April 4, 2014

Rabbi David Gutterman: The Word for Nothing Means Everything

Charles Krauthammer: Kerry's folly, Chapter 3

Amy Peterson: A life of love: How to build lasting relationships with your children

John Ericson: Older Women: Save Your Heart, Prevent Stroke Don't Drink Diet

John Ericson: Why 50 million Americans will still have spring allergies after taking meds

Cameron Huddleston: Best and Worst Buys of April 2014

Stacy Rapacon: Great Mutual Funds for Young Investors

Sarah Boesveld: Teacher keeps promise to mail thousands of former students letters written by their past selves

The Kosher Gourmet by Sharon Thompson Anyone can make a salad, you say. But can they make a great salad? (SECRETS, TESTED TECHNIQUES + 4 RECIPES, INCLUDING DRESSINGS)

April 2, 2014

Paul Greenberg: Death and joy in the spring

Dan Barry: Should South Carolina Jews be forced to maintain this chimney built by Germans serving the Nazis?

Mayra Bitsko: Save me! An alien took over my child's personality

Frank Clayton: Get happy: 20 scientifically proven happiness activities

Susan Scutti: It's Genetic! Obesity and the 'Carb Breakdown' Gene

Lecia Bushak: Why Hand Sanitizer May Actually Harm Your Health

Stacy Rapacon: Great Funds You Can Own for $500 or Less

Cameron Huddleston: 7 Ways to Save on Home Decor

The Kosher Gourmet by Steve Petusevsky Exploring ingredients as edible-stuffed containers (TWO RECIPES + TIPS & TECHINQUES)

Jewish World Review June 13, 2007 / 27 Sivan, 5767

You gonna eat that?

By Malcolm Fleschner

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http://www.JewishWorldReview.com | "What can be done to convince young children to eat healthy foods?"

For centuries this question has stymied philosophers - the ones with children, anyway. Yet today we are no closer to a definitive answer, as the received wisdom of generations seems to boil down to, "Um, I don't know, maybe make choo-choo noises while you slip a forkful into their mouths?"

In my house we have three preschool-age children who exhibit varying levels of disdain for the food my wife and I put in front of them. These days my 3-year-old most consistently disapproves of anything new that appears on his plate. Not wanting to appear inflexible, however, he does generously suggest that we replace the offensive fare we've offered in favor of a stack of pancakes. He does this at every meal.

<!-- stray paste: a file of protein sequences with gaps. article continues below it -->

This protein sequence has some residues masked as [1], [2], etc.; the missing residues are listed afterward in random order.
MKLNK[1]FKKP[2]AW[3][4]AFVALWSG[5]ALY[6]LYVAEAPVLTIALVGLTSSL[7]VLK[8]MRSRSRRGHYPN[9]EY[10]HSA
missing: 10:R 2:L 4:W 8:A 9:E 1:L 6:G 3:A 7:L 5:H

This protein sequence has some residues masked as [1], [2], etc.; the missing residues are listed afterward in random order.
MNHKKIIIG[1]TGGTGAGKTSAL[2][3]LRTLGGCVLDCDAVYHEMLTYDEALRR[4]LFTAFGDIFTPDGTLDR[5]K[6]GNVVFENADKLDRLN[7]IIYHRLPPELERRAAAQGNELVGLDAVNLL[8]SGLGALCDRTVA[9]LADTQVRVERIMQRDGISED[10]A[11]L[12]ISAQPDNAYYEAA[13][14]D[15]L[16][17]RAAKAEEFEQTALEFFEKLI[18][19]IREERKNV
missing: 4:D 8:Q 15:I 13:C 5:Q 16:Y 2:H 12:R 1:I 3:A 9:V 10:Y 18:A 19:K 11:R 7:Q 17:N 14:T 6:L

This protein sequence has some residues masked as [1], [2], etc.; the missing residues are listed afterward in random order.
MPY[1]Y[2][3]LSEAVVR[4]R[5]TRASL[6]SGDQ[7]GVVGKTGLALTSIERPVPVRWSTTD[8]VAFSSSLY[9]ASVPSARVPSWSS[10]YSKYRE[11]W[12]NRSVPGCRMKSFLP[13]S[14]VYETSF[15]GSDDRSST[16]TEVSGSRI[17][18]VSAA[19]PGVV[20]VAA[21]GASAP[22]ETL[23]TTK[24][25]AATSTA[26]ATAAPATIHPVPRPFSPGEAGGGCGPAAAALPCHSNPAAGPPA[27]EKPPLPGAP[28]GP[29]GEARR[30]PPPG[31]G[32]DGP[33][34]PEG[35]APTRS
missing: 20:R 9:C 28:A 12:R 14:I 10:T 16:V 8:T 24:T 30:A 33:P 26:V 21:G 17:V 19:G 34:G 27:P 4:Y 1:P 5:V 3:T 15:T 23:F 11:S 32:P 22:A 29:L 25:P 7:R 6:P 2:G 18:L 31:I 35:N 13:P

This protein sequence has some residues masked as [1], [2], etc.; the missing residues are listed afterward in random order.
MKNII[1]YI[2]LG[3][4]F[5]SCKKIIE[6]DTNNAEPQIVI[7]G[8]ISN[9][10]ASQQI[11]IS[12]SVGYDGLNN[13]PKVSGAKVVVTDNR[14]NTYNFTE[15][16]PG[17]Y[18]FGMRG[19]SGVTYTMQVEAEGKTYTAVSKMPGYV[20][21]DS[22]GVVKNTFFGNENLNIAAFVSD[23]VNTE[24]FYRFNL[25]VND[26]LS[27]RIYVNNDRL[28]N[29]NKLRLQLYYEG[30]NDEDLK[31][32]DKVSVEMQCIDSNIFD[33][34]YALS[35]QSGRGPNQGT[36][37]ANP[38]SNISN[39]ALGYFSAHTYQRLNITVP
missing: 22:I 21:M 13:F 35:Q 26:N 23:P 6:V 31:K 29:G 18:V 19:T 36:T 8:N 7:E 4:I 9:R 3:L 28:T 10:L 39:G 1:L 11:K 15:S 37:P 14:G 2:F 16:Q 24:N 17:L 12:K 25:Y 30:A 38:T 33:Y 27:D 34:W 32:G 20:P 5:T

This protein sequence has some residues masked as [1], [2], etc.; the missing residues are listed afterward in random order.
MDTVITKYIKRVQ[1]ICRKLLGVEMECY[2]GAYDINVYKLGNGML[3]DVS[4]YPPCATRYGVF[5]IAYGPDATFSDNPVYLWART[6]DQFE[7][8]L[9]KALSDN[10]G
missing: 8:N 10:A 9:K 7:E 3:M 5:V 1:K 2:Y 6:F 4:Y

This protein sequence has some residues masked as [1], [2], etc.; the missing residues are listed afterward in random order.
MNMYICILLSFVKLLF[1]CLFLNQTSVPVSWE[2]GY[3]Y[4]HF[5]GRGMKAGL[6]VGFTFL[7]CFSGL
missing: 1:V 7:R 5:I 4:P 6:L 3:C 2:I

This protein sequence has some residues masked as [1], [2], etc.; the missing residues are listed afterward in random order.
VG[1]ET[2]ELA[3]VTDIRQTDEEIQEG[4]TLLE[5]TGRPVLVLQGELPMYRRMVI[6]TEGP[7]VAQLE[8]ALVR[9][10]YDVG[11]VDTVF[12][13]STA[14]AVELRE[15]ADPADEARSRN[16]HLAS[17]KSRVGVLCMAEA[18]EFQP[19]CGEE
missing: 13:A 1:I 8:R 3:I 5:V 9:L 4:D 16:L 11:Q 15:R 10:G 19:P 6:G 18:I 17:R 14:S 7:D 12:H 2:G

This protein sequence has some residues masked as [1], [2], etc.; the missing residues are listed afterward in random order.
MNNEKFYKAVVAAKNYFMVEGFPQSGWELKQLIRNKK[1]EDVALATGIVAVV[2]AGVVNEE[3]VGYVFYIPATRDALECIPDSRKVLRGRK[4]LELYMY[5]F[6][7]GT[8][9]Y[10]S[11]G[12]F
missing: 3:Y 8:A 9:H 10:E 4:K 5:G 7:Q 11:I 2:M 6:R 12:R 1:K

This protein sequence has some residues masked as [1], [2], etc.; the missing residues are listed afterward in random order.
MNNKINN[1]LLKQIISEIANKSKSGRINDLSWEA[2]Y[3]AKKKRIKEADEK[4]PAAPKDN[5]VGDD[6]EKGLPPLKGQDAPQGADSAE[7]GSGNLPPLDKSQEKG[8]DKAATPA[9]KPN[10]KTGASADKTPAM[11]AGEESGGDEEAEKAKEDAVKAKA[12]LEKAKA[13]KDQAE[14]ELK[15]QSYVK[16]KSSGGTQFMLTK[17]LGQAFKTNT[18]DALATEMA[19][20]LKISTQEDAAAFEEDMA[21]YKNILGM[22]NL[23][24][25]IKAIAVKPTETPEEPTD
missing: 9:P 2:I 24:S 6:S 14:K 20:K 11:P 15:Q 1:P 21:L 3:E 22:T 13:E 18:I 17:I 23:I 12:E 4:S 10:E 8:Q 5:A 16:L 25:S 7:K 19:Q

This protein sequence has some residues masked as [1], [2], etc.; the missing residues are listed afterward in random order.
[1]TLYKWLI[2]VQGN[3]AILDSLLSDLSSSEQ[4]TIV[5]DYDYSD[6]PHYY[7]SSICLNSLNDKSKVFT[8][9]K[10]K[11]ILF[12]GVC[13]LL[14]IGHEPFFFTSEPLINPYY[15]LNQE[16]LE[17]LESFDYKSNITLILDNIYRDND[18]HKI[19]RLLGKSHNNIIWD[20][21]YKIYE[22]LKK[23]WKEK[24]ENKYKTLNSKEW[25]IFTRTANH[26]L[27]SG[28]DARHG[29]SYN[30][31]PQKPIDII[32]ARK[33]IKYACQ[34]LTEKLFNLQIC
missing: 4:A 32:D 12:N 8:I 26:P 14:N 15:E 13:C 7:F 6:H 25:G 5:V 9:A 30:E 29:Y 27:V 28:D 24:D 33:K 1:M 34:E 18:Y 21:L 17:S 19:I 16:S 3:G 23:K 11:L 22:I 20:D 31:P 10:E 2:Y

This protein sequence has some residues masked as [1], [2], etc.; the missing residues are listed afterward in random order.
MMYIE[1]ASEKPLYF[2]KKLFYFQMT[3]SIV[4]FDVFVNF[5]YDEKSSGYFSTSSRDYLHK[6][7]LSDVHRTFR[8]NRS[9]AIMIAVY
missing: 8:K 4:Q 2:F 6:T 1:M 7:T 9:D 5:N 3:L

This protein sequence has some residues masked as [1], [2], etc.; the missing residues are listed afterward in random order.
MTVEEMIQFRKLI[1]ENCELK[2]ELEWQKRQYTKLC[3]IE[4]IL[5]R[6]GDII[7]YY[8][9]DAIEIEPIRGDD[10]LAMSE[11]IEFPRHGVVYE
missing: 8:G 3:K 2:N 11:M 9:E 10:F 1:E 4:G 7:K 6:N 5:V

When this picky behavior first emerged, I had some success in persuading him to at least taste of new foods, typically by smiling and offering an enthusiastic, "Just try it - I promise you'll like it!" Sadly, I lost any food-related credibility I had established after the incident my children now refer to only as "Lima Bean-gate."

As a result, my son is now instantly suspicious of any unfamiliar food, even desserts. Narrowing his eyes, he shifts his gaze between his plate and me, like a character in a spy novel wondering what his food might be laced with. "Come on," I exclaim in frustration, "It's good. It's chocolate pudding, for crying out loud. I'm not trying to poison you!"

Despite these mealtime frustrations, my wife and I refuse to force our kids to eat anything. We both recall with horror countless childhood hours spent glumly staring at meals that we suspected came directly out of our parents' copies of "The Joy of Cooking (Meals Your Children Will Hate)." Having been instructed that I couldn't leave the table before my food was all gone, I always honored the letter - if not the spirit - of the law. Thousands of years from now, archaeologists sifting through the rubble of my mother's house will likely conclude that late 20th-century Americans shored up their homes by filling every baseboard crack with pieces of overcooked, rubberized meat.